Home News US accuses Buhari government of human rights abuses, massive corruption

US accuses Buhari government of human rights abuses, massive corruption

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The United States government has released a report indicting the administration of President Muhammadu Buhari for massive corruption and human rights abuses in Nigeria.
The US Department of State in its “Country Reports on Human Rights Practices for 2017” blamed the reluctance of the Buhari administration to properly investigate allegations of abuses, especially by members of the armed forces and top officials and prosecute those indicted as the main impediment to fighting rights violations.
The report is coming just few days before President Buhari meets the American President, Donald Trump, in Washington DC.
The State Department cited the lingering Shiite imbroglio and the extrajudicial killing of members of the Indigenous People of Biafra (IPOB) as human rights abuses and violation of rule of law.
It also cited the continued detention of former National Security Adviser (NSA) Colonel Sambo Dasuki (retd) despite several court others for his immediate release and compensation.
In the 2017 Country Report on Human Rights released last Friday in Washington D.C and posted on the website of the State Department, the U.S. government said impunity remained widespread at all levels of government in Nigeria.
It added that the Buhari administration lacked transparency.
The report listed the following as the most significant human rights abuses in Nigeria: extrajudicial and arbitrary killings; disappearances and arbitrary detentions;
torture, particularly in detention facilities, including sexual exploitation and abuse;
use of children by some security elements;
looting and destruction of public properties;
civilian detentions in military facilities, often based on flimsy evidence;
denial of fair public trial;
executive influence on the judiciary; infringement on citizens’ privacy rights;
restrictions on freedoms of speech, press, assembly, and movement; official corruption;
lack of accountability in cases involving violence against women and children,
female genital mutilation/cutting and sexual exploitation of children; trafficking in persons; early and forced marriages; criminalisation of status and same-sex sexual conduct based on sexual orientation and genderidentity; and, forced and bonded labour.
The reported noted that: “Although the law provides criminal penalties for conviction of official corruption, the government did not implement the law effectively, and officials frequently engaged in corrupt practices with impunity.
“Massive, widespread, and pervasive corruption affected all levels of government and the security services.”
The report further indicted the Independent Corrupt Practices and Other Related Offences Commission (ICPC) and the Economic and Financial Crimes Commission (EFCC), stressing that the EFCC often did not observe all due process safeguards and refused to obey court orders.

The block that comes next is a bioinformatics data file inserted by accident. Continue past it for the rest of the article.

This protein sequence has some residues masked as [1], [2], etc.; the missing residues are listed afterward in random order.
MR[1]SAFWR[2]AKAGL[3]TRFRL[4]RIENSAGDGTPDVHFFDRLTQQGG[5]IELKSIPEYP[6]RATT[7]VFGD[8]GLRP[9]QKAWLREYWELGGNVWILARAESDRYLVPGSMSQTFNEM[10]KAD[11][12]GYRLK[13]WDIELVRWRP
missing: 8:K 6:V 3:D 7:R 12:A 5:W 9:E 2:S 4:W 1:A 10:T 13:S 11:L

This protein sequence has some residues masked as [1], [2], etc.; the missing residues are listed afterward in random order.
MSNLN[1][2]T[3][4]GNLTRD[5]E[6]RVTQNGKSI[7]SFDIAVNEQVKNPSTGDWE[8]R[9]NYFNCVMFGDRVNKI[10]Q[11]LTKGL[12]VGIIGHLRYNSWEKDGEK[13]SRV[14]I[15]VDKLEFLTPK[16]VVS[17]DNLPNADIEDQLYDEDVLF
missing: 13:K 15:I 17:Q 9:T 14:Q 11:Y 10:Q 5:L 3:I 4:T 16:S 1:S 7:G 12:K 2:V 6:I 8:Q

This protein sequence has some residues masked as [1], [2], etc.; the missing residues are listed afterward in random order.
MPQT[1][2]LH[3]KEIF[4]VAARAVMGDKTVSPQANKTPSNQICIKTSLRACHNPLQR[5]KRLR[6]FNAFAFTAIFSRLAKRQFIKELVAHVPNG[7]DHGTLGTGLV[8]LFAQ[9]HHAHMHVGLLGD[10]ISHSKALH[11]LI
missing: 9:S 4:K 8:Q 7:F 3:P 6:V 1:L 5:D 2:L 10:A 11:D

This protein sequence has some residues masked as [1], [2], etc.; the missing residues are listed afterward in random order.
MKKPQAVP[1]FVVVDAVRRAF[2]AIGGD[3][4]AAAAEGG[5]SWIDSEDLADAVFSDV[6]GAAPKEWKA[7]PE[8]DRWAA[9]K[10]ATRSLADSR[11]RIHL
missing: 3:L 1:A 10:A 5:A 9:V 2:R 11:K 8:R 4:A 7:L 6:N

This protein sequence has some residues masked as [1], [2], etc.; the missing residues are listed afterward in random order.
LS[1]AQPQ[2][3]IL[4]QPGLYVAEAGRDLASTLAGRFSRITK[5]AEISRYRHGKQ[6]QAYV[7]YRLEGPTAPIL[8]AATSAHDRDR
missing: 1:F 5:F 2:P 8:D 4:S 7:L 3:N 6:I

The report said “In its pursuit of corruption, the EFCC often did not observe all pertinent due process safeguards.
“In November, the Economic Community of West African States Court of Justice declared unlawful the arrest and detention in 2015 of former national security adviser, Sambo Dasuki.
“A court ordered him released on bail in a case brought by the EFCC for the alleged diversion of 13.6 billion naira ($$443.2 million) intended to purchase military material during the Jonathan administration. Despite the court order, he remained in detention”.
It further noted that government did not often take steps to prosecute officials who perpetuated impunity whether in the security forces or elsewhere in government.
It cited various instances including the atrocities allegedly committed in the North-east by members of the Civilian Joint Task Force (CJTF) and the refusal to bring to justice military men who killed members of the Shia group Islamic Movement of Nigeria in 2015 in circumstances adjudged to be extrajudicial.
“As of November, the government had not adequately investigated or held police or military personnel accountable for extrajudicial killings of supporters of the Indigenous Peoples of Biafra”.
The report maintained that “Authorities generally did not hold police, military, or other security force personnel accountable for the use of excessive or deadly force or for the deaths of persons in custody.
“State and federal panels of inquiry investigating suspicious deaths generally did not make their findings public.
“In August, the acting president (Yemi Osinbajo) convened a civilian-led presidential investigative panel to review compliance of the armed forces with human rights obligations and rules of engagement. As of November, the panel had not issued a report.”

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